• Media types. E-book and audio support for Kindle Pro. Video, audio, and e-books on the iPad.
Everything else follows from the display choice. I've seen E Ink's color prototypes with video-friendly update rates, but they can't match the quality of an LCD, and I wouldn't watch a TV show on one. I don't expect to see a fast color display on the new Kindle.
With a larger but otherwise familiar monochrome E Ink display, the new member of the Kindle family will not be able to play video or support a wide range of PC or smartphone applications (regardless of the underlying software), at least not with results that would be acceptable to most users.
Still, the smaller display expected to appear on Apple's media pad could handle lightly modified iPhone applications, but the need for a backlight means it can't match the low-power characteristics of an E Ink display. An iPad might get only four to six hours of operation on a charge--enough for a couple of movies and some gaming, but that's about it.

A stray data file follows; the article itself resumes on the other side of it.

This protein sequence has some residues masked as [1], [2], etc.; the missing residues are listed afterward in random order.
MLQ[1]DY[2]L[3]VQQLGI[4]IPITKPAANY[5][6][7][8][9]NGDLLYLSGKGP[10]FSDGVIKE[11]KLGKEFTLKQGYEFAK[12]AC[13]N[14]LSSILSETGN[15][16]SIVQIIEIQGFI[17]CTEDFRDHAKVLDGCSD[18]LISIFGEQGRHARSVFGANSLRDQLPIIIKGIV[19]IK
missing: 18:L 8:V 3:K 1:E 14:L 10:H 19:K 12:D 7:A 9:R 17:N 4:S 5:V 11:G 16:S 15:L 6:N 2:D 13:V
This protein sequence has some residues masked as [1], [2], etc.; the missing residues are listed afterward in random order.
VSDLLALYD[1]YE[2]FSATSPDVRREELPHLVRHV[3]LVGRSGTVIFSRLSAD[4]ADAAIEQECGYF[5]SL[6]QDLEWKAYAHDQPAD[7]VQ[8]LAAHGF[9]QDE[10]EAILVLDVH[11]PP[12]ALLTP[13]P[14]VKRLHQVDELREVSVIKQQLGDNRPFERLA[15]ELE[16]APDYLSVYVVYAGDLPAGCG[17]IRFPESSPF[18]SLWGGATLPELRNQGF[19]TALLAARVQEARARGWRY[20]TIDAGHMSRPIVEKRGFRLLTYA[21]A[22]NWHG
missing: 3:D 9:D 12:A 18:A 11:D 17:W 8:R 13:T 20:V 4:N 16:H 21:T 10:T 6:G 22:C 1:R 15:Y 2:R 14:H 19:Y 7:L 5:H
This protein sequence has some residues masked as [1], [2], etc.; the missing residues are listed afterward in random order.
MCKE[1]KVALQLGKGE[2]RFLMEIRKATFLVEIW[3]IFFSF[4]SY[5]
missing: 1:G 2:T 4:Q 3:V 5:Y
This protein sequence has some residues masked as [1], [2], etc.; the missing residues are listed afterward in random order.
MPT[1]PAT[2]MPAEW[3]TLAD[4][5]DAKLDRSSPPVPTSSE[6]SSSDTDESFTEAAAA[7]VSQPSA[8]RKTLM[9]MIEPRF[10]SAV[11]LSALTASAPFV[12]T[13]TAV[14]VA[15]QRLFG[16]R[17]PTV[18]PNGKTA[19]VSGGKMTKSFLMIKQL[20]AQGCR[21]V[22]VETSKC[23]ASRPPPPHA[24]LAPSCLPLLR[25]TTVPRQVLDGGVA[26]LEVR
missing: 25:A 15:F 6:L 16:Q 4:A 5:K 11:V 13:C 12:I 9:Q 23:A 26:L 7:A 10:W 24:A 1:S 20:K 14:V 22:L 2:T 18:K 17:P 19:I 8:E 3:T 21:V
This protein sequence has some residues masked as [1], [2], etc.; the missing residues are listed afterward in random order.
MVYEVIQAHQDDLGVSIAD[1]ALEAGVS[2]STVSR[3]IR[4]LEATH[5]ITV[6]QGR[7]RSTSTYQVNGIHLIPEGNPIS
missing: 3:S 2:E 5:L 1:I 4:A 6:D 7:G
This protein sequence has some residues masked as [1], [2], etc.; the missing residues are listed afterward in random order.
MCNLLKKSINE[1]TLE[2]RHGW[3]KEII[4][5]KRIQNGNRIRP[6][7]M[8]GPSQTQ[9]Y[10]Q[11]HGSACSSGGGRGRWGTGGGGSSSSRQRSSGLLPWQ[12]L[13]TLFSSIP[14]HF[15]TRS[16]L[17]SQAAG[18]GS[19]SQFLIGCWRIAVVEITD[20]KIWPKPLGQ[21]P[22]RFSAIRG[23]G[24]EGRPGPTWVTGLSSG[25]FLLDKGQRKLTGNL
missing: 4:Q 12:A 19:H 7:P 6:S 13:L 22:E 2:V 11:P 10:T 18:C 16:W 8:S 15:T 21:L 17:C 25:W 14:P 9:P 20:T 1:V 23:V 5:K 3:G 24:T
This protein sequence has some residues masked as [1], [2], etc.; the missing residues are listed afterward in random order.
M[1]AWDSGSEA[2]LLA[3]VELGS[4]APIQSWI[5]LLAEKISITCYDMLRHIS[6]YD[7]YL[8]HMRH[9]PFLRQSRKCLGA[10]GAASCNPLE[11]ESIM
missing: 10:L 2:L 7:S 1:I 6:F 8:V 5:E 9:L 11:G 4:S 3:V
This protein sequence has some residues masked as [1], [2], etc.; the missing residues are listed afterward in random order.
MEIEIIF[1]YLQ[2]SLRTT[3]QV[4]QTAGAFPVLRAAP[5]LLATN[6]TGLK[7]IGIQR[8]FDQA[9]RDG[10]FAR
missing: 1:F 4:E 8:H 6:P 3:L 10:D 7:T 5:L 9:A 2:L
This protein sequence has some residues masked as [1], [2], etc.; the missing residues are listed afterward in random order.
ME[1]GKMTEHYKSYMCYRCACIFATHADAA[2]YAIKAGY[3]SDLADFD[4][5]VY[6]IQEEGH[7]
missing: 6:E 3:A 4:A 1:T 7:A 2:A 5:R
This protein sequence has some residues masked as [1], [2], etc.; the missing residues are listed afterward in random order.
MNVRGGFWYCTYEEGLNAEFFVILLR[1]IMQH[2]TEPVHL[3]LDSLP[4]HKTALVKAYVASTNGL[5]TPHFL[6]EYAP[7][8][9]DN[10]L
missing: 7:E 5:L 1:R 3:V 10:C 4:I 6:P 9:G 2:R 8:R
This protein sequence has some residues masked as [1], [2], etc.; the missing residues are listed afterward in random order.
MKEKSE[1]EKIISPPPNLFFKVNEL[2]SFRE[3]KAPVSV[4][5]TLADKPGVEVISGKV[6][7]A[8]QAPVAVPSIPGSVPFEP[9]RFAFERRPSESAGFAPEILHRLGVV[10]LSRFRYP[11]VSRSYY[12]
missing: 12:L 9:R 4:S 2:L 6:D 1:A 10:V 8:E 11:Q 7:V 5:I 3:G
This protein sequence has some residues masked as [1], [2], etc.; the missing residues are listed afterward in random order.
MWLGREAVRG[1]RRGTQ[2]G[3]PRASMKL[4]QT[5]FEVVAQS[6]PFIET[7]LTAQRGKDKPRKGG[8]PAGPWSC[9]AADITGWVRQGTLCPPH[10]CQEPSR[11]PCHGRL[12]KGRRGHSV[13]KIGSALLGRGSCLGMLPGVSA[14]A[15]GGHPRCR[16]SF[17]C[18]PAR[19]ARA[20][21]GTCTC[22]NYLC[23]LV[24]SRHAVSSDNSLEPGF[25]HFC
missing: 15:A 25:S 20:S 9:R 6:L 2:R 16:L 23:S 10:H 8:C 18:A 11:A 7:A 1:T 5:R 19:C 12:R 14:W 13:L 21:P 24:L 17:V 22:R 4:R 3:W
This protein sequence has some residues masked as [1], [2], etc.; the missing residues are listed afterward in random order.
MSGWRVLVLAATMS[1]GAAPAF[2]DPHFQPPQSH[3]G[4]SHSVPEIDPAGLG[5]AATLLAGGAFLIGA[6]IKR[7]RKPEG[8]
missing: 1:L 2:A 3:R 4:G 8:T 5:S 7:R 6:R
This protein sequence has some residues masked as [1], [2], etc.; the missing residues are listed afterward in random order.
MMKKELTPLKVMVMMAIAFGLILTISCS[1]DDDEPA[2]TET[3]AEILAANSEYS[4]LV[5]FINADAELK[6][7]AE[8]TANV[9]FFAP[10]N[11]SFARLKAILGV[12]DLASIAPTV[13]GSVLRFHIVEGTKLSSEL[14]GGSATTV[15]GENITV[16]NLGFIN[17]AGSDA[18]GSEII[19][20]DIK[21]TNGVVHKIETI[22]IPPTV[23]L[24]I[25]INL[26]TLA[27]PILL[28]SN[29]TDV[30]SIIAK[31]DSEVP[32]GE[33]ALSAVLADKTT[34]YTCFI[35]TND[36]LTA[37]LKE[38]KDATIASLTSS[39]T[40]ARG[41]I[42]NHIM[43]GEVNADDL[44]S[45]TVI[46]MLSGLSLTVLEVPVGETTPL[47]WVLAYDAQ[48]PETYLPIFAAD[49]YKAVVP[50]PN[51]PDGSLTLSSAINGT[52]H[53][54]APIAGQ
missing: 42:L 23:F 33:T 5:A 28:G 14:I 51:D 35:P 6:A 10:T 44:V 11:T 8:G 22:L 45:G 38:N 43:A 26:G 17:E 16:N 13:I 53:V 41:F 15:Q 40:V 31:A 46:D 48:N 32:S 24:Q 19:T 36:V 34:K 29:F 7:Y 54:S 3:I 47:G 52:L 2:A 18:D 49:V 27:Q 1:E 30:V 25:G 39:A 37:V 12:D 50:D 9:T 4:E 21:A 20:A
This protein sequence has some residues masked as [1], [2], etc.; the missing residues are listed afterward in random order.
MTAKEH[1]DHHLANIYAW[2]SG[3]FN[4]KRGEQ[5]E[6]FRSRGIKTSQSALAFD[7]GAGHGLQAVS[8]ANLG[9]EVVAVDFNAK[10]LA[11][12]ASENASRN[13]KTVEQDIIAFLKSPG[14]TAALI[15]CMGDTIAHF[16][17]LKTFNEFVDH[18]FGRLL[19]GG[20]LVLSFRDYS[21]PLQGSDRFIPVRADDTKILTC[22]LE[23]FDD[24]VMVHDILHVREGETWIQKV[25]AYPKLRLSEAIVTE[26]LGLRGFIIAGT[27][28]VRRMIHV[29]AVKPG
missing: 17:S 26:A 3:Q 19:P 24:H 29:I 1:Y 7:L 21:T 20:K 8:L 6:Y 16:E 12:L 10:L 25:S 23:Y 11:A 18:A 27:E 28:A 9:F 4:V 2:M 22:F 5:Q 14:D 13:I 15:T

That's probably enough, though. A laptop might be used all day at work and for hours in the evening, but few people would spend that much time staring at a 7-inch LCD. I expect Apple has done its research, designing in a battery just large enough to satisfy most users without making the iPad (or whatever they actually call it) any bigger or heavier than necessary.
One thing I'm really not sure about is whether the iPad will be based on an x86 processor like Apple's MacBooks or an ARM processor like the iPhone. If the iPad was a Windows machine, there'd be no question: x86 all the way, to provide compatibility with Windows 7. Windows Mobile just doesn't have the features or the third-party app support to compete.
But Apple's done a fine job adapting Mac OS X to the iPhone platform, and with iPhone OS 3.0 coming soon, this would be a fine time to apply this OS to devices other than the iPhone and iPod Touch.
The iPad's likely superior variety of software gives it an inherently larger market, but the Kindle Pro's focus on text display could still make it the preferred choice for e-books.